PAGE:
I think the maintenance calorie discussion as well as looking for optimal guidelines can be frustrating, since everybody has a different body type, metabolism etc. There probably isn't a clear cut "bodyweight multiple" that would work for everybody, so I'm not asking that.
When setting caloric deficits or surpluses, what amount of calories do ou add to your BMR from a workout? Majority of my workouts consists of 1-1,5 hour lifting sessions, including warmup, some heavy lifting (olympic and slow lifts) and a crossfit style short 7-10 minute metcon or some gymnastic training. I think a number that's usually thrown around in these discussions is 500 calories, for example if your BMR is 2150, so for a workout day maintenance calories would be 2650 according this assumption, and the desired deficit/surplus would be calculated from this figure. Anybody use a higher/lower figure, especially for circa 1-1,5 hr weight training sessions? I know there are lists of "calorie consumption", but especially with weight training, I find myself questioning those lists quite a bit.
I know that answering this question "scientifically" is probably difficult, but I'm more interested in what figure most people use - obviously those who track calories.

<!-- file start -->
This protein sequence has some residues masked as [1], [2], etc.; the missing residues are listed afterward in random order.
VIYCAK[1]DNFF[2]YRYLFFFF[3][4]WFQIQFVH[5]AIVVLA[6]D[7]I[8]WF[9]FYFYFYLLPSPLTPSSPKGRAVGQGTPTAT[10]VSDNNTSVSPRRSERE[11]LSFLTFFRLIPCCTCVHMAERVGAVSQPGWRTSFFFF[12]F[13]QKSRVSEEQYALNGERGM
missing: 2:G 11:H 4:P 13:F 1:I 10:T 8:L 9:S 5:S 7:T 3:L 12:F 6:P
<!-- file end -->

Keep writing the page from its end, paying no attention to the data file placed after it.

asked byAntti (580)
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on May 24, 2011
at 01:13 PM
I have often thought about that, too: with say one or 1.5 hours of compound lifting (backsquat, DL, press, OH press, etc) what is the calorie burn. I would add that I'm not doing it FOR the calorie burn, as I"m actually looking to gain weight, so I'm eating to add weight to my body. Nevertheless i have wondered what the burn actually is.
More in the way of an "answer" (take the following for what its worth): i think the non-explosive low-rep heavy-weight style of lifting espoused in, say, Starting Strength or 531 burns less calories than explosive movements like O-lifting, sprinting, basketball movements, box jumps, etc. I think the explosive movements burn more energy.
I am currently keeping my ratio of 40-40-20 protein-carbohydrate-fat constant on all days but tinkering with pure calories. On lifting days I shoot for more in the 2500-2800 (thinking of going up to 3k but we'll see) and on non-lifting days I go more in the 2200-2500 range. I would add that on all days, including non-lifting days, I'm pretty active with dog-walking, bike riding, moving/lifting full beer kegs at work, etc so i think i may just plain old expend more energy than many living life.